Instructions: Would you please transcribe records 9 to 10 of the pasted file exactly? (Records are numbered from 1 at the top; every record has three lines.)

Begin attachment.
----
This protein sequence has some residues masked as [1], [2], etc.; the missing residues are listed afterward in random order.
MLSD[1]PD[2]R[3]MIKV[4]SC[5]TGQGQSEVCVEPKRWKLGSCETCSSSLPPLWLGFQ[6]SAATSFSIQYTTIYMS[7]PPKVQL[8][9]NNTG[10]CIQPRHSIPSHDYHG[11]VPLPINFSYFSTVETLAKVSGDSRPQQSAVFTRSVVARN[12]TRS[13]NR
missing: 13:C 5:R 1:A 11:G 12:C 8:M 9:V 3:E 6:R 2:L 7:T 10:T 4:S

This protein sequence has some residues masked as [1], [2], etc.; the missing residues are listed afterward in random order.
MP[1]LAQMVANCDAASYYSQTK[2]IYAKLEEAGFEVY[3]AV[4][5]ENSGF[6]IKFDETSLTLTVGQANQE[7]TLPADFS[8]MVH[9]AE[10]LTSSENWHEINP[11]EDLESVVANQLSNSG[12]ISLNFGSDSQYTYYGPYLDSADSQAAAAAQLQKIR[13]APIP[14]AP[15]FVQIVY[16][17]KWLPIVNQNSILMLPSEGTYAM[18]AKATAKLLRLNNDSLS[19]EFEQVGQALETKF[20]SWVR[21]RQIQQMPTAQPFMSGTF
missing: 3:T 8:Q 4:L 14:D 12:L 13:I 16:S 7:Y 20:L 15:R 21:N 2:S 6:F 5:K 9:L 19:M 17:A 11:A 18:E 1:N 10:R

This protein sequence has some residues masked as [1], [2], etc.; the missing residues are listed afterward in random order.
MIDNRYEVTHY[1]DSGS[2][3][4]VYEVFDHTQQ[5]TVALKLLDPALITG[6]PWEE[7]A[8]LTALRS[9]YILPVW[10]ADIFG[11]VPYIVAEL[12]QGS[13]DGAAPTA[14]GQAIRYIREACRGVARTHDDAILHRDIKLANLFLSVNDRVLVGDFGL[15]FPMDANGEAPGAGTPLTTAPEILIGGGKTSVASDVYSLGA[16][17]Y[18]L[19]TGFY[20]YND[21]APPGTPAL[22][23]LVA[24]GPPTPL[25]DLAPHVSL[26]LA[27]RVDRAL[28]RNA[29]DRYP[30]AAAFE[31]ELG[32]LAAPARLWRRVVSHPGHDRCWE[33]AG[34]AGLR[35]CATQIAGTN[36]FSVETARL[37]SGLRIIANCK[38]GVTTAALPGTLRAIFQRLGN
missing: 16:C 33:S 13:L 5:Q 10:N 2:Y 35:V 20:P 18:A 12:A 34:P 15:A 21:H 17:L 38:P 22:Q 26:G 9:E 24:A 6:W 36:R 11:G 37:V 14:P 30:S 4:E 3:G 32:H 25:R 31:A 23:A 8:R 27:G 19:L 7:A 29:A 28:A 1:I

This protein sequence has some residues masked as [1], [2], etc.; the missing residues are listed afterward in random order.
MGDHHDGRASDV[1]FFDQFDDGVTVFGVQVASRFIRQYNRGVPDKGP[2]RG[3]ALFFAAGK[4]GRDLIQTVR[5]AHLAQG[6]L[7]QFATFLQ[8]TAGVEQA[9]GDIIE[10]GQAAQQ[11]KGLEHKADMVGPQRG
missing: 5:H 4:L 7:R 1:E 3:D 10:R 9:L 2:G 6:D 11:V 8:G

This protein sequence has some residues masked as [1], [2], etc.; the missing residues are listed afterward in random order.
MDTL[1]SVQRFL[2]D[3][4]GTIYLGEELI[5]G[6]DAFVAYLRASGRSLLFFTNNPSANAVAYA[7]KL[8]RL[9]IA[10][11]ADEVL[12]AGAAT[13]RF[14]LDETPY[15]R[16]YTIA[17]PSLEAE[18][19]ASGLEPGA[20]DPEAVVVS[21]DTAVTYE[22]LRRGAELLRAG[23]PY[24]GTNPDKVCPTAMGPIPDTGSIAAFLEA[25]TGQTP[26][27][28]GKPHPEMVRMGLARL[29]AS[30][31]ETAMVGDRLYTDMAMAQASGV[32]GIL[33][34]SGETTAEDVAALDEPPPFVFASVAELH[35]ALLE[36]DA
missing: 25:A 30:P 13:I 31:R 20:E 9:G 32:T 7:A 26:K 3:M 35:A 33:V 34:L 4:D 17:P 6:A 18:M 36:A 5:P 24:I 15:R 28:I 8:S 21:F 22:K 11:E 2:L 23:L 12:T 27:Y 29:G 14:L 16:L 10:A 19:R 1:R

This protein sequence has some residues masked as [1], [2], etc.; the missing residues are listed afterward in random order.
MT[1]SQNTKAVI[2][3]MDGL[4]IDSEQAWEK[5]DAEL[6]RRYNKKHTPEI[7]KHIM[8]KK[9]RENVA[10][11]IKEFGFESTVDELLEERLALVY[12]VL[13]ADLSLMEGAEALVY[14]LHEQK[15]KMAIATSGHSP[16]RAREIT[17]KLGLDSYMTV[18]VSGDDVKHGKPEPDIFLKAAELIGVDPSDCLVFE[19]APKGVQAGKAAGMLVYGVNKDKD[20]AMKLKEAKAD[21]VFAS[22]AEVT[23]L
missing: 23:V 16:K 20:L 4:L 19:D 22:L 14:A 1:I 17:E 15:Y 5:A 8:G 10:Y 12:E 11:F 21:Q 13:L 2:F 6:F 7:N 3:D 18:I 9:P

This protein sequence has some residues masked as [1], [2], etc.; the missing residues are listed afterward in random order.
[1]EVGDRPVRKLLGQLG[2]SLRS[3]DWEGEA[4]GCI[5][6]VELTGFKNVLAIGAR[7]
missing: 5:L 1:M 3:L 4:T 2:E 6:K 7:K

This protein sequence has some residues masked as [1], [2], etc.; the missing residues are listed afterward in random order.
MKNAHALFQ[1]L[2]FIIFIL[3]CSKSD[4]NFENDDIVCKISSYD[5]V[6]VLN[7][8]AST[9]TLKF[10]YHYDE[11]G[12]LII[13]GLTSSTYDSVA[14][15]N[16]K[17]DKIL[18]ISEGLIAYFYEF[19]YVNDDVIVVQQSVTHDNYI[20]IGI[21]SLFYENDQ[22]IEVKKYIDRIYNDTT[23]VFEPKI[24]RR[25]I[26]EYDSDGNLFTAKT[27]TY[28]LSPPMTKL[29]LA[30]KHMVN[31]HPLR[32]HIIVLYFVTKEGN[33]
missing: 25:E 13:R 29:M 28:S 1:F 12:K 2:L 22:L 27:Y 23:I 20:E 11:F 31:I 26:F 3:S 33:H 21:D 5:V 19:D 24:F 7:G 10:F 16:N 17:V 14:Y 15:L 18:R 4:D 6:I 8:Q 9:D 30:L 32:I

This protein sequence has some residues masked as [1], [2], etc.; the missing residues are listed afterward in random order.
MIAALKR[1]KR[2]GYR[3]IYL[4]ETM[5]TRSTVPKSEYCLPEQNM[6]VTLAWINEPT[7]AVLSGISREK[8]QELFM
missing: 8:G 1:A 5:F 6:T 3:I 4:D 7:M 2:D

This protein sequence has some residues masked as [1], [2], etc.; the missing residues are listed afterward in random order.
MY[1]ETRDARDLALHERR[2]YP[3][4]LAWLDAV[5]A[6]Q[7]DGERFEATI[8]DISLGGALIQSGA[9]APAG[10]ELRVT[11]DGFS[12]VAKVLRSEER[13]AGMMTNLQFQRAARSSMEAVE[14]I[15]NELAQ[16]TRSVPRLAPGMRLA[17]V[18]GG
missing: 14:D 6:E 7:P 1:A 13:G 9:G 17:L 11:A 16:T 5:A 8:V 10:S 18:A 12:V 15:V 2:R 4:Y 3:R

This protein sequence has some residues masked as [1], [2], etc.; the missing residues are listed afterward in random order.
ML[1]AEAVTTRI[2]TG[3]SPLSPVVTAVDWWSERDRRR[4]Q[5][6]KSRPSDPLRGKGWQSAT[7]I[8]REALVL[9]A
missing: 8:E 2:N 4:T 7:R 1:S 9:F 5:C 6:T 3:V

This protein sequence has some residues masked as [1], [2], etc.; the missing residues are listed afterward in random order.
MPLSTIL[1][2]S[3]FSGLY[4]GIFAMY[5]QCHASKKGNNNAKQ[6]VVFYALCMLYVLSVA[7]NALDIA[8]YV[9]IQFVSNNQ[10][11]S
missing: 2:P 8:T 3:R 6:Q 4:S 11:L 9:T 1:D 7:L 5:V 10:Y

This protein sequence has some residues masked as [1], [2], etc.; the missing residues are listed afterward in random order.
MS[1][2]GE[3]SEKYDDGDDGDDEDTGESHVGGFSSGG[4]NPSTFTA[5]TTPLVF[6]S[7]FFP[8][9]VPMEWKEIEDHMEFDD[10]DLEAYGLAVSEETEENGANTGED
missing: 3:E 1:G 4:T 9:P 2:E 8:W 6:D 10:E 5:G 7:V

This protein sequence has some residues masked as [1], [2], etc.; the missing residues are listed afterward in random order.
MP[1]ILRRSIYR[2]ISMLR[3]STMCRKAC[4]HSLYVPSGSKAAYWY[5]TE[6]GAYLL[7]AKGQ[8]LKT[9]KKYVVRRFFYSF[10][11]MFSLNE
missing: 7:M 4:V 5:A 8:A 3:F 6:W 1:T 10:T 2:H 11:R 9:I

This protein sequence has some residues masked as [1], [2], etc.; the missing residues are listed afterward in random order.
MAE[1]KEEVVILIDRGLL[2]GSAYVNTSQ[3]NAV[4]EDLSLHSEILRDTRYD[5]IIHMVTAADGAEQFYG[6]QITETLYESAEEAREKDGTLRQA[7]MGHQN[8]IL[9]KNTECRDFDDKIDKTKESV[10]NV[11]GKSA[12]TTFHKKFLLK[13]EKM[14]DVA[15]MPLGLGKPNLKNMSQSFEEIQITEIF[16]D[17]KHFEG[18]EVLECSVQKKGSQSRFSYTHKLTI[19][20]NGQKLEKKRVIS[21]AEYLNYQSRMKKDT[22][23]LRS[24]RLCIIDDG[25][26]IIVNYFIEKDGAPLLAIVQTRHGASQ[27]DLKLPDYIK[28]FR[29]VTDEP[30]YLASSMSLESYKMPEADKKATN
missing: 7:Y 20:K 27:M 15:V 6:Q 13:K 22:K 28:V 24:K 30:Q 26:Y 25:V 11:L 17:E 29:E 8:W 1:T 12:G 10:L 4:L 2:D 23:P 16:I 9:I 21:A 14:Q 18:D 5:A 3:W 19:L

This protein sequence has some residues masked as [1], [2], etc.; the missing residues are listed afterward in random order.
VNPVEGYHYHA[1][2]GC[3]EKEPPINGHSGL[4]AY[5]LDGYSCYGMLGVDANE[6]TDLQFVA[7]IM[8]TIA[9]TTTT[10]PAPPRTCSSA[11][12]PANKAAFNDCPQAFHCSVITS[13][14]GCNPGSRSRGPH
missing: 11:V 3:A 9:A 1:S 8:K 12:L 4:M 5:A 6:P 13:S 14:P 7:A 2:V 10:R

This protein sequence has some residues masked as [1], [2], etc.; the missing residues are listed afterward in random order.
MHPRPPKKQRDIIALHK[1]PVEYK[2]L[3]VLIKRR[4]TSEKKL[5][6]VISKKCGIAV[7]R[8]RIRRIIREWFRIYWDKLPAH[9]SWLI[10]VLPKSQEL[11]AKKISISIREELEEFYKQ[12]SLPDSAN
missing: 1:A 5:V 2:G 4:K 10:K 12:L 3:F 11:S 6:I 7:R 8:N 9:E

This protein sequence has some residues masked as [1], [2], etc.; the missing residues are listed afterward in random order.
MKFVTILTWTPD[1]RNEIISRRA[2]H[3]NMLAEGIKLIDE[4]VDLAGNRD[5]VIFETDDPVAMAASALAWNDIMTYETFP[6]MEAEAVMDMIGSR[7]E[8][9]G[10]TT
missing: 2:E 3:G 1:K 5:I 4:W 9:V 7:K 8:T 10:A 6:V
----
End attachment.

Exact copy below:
This protein sequence has some residues masked as [1], [2], etc.; the missing residues are listed afterward in random order.
MIAALKR[1]KR[2]GYR[3]IYL[4]ETM[5]TRSTVPKSEYCLPEQNM[6]VTLAWINEPT[7]AVLSGISREK[8]QELFM
missing: 8:G 1:A 5:F 6:T 3:I 4:D 7:M 2:D

This protein sequence has some residues masked as [1], [2], etc.; the missing residues are listed afterward in random order.
MY[1]ETRDARDLALHERR[2]YP[3][4]LAWLDAV[5]A[6]Q[7]DGERFEATI[8]DISLGGALIQSGA[9]APAG[10]ELRVT[11]DGFS[12]VAKVLRSEER[13]AGMMTNLQFQRAARSSMEAVE[14]I[15]NELAQ[16]TRSVPRLAPGMRLA[17]V[18]GG
missing: 14:D 6:E 7:P 1:A 13:G 9:G 17:L 11:A 16:T 5:A 8:V 10:S 18:A 12:V 15:V 2:R 4:Y 3:R